A quantitative study of learning in the school cafeteria using educational placemats

Keshia Lasha Gaines

Abstract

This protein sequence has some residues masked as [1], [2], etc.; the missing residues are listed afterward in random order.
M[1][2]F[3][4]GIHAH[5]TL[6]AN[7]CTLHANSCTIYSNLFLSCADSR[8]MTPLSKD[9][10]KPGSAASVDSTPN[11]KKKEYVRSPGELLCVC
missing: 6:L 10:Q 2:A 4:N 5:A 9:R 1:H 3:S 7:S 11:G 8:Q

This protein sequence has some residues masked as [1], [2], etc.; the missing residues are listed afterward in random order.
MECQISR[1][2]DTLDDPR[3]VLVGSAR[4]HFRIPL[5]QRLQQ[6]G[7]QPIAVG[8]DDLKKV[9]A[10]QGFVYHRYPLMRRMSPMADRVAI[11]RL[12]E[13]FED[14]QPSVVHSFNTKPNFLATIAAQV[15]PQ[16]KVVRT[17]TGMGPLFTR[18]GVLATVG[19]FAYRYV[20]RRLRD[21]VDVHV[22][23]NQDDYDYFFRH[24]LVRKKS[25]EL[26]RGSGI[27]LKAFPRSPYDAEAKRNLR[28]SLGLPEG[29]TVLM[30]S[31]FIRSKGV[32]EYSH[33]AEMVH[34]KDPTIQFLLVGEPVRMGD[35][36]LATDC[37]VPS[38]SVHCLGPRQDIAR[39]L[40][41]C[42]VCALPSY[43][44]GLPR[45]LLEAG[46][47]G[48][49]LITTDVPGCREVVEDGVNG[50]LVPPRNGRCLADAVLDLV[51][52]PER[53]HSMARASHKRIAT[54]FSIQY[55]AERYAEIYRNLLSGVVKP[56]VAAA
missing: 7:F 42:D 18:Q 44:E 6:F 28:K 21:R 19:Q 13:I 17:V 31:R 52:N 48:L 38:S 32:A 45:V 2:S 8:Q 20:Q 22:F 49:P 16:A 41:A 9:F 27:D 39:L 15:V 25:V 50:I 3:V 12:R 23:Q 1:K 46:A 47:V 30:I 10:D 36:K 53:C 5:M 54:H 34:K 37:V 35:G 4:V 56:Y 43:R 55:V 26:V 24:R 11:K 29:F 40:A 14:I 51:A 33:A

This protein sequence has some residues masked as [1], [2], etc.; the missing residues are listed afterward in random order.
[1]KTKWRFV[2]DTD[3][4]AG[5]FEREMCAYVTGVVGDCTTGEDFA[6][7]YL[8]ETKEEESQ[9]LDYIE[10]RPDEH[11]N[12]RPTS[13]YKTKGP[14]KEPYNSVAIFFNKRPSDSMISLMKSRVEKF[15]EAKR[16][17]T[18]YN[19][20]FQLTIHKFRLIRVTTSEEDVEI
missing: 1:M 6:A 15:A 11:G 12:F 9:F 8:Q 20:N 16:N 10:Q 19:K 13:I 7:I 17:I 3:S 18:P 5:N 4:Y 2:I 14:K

This study investigated if there was a difference in student achievement after participants were exposed to educational placemats in a school cafeteria for four days each (four different placemats). Also, the student's gender and ability grouping was considered in relation to achievement. This study included 49 ability grouped third grade students in an elementary school in south Mississippi. Students were pre-tested with researcher-made math instruments before the educational placemats were introduced and post-tested afterwards. For research purposes, some placemats served as a control and did not relate to the pre-test and post-test content. Statistical measurements of the differences were derived from a mixed model ANOVA in SPSS statistical software. Overall, two of the hypotheses proposed a significant interaction of condition (pre-test and post-test) by either gender or ability group. Neither of these interactions was significant for the math placemats. However, after being exposed to math placemats, post-test scores were significantly higher than the pre-test scores across genders and groups. In contrast, after exposure to the control placemats, post-test scores across genders and groups were lower than pre-test scores and did not differ significantly. As a result of these findings, the researcher recommends methods principals should consider that allow students to be exposed to educational content in the school cafeteria and other non-traditional learning areas of the school.